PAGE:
The situation in europe is difficult these days.
Tyrolean is hiring, you need a austrian CPL with written ATPL and written long range. German or other ATPL will be accepted too. Check under www.aua.com
Air Berlin is hiring but only untill jan03, 9 guys per month because of 4 new B738 that will be added to the fleet naxt year. Both are expecting excelent written and spoken german skills.
Soem Low Cost carrier are still hiring. Ryanair and EasyJet thats all i think!
Well i know this post is a little on the old side, but I just came across it now. My instructor is from sweden and he was telling me about Ryan Air or somthing like that, that was hiring. some of his friends that he trained with back in sweden were hired. He said his friends were hired with about 300 hours or so.
Well the cost to get your Frozen ATPL (what you need to get hired in the UK) costs are $120,000 and very few people can afford that, so much like large companies have graduate training, BA and other airlines offer similar programs for pilots. The competition is fierce but if you are lucky enough to get in, you are certainly set!
I looked into converting my Oz licence to JAR licence a couple of years back and I was told that the ATPL theory takes 5-6 months to complete FULL TIME! Is this still the case?? I was also told the ATPL syllabus consisted of 14 subjects, and if you didn't get the hours required to validate your theory passes within a certain period (2yrs??) you had to take the exams again...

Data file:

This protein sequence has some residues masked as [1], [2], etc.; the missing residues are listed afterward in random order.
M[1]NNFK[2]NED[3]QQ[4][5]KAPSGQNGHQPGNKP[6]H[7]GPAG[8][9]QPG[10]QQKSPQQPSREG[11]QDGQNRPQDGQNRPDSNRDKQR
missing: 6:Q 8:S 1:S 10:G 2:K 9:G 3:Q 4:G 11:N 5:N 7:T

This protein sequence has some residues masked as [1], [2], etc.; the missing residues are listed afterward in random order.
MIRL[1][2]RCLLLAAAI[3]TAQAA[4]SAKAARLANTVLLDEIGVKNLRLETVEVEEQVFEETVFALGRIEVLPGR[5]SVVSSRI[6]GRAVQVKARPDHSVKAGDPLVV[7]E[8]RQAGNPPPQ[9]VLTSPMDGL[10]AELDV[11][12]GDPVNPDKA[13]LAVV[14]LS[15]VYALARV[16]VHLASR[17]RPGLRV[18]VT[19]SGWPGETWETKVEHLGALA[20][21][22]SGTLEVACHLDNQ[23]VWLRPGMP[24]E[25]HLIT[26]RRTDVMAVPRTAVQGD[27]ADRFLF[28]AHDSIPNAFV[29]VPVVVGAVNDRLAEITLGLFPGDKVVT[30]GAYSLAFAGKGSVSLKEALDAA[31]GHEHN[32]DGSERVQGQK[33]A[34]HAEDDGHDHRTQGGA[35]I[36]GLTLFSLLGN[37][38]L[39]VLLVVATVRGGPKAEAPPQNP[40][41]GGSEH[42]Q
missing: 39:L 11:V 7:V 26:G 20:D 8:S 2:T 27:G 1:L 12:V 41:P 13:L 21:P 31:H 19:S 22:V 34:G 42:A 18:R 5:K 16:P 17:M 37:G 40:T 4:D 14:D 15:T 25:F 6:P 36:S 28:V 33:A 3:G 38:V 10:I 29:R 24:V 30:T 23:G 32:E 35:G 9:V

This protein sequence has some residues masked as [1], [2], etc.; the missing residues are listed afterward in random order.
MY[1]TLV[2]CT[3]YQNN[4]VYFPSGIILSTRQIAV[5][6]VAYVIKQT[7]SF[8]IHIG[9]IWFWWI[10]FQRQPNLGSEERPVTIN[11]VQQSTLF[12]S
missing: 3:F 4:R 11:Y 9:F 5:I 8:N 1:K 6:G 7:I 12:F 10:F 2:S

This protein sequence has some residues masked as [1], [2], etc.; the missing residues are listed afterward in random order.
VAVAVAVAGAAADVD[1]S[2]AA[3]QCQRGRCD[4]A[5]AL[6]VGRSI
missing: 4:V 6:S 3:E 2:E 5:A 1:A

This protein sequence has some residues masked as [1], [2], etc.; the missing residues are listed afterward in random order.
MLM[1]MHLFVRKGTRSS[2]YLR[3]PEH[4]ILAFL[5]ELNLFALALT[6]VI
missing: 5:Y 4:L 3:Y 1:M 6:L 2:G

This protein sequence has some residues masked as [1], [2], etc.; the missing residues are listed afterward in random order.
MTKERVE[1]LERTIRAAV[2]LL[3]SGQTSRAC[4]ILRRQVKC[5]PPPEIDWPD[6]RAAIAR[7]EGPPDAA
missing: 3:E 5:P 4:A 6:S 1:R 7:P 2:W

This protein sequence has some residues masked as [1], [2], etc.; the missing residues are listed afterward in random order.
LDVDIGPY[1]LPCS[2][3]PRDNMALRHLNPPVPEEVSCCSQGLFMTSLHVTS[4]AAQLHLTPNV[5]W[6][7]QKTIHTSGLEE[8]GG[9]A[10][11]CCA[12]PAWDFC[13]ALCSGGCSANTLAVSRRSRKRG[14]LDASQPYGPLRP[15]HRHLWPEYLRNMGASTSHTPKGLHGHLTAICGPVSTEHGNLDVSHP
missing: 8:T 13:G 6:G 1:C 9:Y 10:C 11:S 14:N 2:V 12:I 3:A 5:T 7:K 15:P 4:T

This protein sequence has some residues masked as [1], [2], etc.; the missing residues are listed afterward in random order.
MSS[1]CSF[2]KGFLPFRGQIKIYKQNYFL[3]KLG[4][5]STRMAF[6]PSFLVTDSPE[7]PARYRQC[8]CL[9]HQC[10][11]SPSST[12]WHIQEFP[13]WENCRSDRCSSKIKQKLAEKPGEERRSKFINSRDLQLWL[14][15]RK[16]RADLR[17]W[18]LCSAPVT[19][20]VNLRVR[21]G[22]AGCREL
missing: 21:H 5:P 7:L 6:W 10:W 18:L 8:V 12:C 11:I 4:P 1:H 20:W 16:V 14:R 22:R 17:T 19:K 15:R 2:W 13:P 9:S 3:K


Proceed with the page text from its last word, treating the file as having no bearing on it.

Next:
Sounds like the CAA goes out of their way to make pilots lives hard in Europe.
I don't know much about the US system but is it true companies offer a 4-5 day theory course to get you through the FAA ATP theory??
Yeah, it is a pretty rough ride converting to the JAA equiv. I knew a girl who did it, and yes the ground school is 4-5 months (14 courses), as well as having to redo the whole instrument practical. Failing and having to resit 2-3 of the subjects was quite common, if you failed 7 or more you had to resit the whole 14!
The way I look at it, the US is more interested in actual flying, to get any airline job you need 1000, in Europe the have more emphasis on ground school, if you have a great understand of the theory, and are trained with a career flying airliners, then you are safe flying a 737 with 200TT.
I'm new to this idea of flying in Europe and would like more information. If I already have my commercial single and multi licenses, how do I convert these to JAA? Do I have to go all the way through the entire JAA abb initio program? Wouldn't it be easier for me since I already have my license and am at least familiar with flying?
Where would I go to get more information about converting my licenses?
Hi braidkid....yep,you would need to go tru all the JAA hassle again. they credit some of your flighthours but you would need to write tests on all 14 subjects (like aerodynamics,performance,flight planning etc.)
then you need to take the checkride in the JAR member country you want your license issued.
Its a huge mess right now and there are rumors that countries are going back to their old system (who knows).
But if you wanna fly in Europe, there is no way around it unless you have many thousand jet hrs on type - then you get most of the license for "free" except a written test about air law.
There are regulation changes nearly every day and nobody knows about. It would be a good system but many countries still have limitations above the JAR level (France only accepts JAR licences issued in France, in Germany you generally need to able to speak german in order to land an airline job, etc.)